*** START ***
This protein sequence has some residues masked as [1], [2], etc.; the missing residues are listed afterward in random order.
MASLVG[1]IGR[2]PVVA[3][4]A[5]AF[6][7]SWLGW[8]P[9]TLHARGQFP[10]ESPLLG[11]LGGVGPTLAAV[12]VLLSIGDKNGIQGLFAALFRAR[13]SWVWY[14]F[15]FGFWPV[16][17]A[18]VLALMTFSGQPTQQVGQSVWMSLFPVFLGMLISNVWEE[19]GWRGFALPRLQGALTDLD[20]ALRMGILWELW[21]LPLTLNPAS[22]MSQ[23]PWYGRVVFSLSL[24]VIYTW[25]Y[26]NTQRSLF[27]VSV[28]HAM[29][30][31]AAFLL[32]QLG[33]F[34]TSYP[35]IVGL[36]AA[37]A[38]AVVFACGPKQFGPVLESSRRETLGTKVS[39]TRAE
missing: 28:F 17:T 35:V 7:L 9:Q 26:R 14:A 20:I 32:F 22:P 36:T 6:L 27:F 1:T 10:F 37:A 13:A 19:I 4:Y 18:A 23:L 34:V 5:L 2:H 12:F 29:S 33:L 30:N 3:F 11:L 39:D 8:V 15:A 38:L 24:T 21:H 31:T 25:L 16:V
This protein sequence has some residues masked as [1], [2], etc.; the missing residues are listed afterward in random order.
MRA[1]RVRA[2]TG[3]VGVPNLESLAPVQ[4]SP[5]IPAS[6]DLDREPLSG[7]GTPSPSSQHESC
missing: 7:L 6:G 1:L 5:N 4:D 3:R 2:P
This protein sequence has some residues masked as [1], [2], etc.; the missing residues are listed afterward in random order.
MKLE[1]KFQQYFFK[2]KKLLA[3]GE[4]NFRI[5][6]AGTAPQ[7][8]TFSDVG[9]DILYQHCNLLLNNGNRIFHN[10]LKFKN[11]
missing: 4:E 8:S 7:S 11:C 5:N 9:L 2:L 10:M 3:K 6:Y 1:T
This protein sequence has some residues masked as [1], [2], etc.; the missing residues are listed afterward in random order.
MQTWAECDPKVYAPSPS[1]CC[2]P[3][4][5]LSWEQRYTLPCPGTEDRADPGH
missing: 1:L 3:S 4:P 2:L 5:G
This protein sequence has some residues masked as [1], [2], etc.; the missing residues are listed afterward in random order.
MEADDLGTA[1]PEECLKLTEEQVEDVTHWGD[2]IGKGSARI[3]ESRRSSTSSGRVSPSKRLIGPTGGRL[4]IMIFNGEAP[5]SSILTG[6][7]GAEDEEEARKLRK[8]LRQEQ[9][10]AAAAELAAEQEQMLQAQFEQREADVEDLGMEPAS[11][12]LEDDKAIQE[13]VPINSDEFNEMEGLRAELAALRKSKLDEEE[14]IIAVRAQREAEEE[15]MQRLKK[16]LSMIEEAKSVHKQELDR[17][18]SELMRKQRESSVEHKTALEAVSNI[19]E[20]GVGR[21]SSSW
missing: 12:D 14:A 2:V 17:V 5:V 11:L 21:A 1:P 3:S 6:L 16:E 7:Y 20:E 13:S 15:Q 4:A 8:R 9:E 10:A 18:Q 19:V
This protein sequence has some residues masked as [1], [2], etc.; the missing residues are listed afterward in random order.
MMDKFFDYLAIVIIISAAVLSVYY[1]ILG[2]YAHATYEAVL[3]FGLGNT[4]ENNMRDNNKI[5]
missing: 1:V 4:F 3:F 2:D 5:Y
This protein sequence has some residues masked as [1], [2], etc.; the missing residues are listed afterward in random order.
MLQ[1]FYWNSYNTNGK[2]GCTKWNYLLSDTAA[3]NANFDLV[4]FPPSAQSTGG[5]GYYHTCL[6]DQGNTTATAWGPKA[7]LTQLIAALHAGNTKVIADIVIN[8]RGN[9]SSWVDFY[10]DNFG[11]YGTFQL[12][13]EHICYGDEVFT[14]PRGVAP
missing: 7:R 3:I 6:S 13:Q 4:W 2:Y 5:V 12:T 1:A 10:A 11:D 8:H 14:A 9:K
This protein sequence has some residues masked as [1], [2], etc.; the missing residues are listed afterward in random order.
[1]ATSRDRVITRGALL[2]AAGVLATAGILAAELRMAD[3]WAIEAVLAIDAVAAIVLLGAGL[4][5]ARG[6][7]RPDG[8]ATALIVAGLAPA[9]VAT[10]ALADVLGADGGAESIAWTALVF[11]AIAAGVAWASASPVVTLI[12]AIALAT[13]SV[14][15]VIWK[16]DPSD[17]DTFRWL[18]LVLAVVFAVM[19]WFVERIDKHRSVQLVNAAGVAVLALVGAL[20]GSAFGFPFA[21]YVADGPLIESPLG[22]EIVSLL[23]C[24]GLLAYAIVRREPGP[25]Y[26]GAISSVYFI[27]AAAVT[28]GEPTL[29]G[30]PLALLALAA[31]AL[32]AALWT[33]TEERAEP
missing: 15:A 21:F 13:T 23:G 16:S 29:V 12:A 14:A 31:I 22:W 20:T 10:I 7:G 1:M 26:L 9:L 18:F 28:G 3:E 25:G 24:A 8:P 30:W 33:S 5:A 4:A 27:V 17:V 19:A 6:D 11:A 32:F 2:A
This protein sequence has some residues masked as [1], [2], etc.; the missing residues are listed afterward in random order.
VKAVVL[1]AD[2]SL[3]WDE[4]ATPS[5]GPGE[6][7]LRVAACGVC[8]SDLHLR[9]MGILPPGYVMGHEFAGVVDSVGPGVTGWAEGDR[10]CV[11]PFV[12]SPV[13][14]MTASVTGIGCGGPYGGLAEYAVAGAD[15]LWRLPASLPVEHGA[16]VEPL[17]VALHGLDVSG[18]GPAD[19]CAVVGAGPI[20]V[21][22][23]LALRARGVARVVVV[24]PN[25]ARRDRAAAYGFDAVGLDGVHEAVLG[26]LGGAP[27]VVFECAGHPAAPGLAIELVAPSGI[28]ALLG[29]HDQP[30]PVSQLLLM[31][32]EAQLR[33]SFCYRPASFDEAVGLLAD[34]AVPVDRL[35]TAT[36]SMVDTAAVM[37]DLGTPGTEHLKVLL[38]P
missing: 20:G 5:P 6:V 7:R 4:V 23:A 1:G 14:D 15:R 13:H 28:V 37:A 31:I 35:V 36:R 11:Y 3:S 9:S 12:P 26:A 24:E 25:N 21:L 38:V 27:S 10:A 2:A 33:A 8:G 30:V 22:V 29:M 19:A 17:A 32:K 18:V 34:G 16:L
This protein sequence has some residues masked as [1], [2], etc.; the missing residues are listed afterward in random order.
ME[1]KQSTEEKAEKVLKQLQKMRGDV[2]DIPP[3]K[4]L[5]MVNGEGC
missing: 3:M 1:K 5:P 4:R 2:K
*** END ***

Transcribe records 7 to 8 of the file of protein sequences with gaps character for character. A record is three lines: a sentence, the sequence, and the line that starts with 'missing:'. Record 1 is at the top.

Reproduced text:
This protein sequence has some residues masked as [1], [2], etc.; the missing residues are listed afterward in random order.
MLQ[1]FYWNSYNTNGK[2]GCTKWNYLLSDTAA[3]NANFDLV[4]FPPSAQSTGG[5]GYYHTCL[6]DQGNTTATAWGPKA[7]LTQLIAALHAGNTKVIADIVIN[8]RGN[9]SSWVDFY[10]DNFG[11]YGTFQL[12][13]EHICYGDEVFT[14]PRGVAP
missing: 7:R 3:I 6:S 13:Q 4:W 2:Y 5:V 12:T 1:A 10:A 11:D 8:H 14:A 9:K
This protein sequence has some residues masked as [1], [2], etc.; the missing residues are listed afterward in random order.
[1]ATSRDRVITRGALL[2]AAGVLATAGILAAELRMAD[3]WAIEAVLAIDAVAAIVLLGAGL[4][5]ARG[6][7]RPDG[8]ATALIVAGLAPA[9]VAT[10]ALADVLGADGGAESIAWTALVF[11]AIAAGVAWASASPVVTLI[12]AIALAT[13]SV[14][15]VIWK[16]DPSD[17]DTFRWL[18]LVLAVVFAVM[19]WFVERIDKHRSVQLVNAAGVAVLALVGAL[20]GSAFGFPFA[21]YVADGPLIESPLG[22]EIVSLL[23]C[24]GLLAYAIVRREPGP[25]Y[26]GAISSVYFI[27]AAAVT[28]GEPTL[29]G[30]PLALLALAA[31]AL[32]AALWT[33]TEERAEP
missing: 15:A 21:F 13:T 23:G 16:S 29:V 12:A 14:A 31:I 22:W 20:T 10:I 7:G 1:M 26:L 9:L 18:F 28:G 3:E 25:G 24:A 8:P 30:W 33:S 5:A 4:A 27:V 17:V 19:A 6:D 11:A 32:F 2:A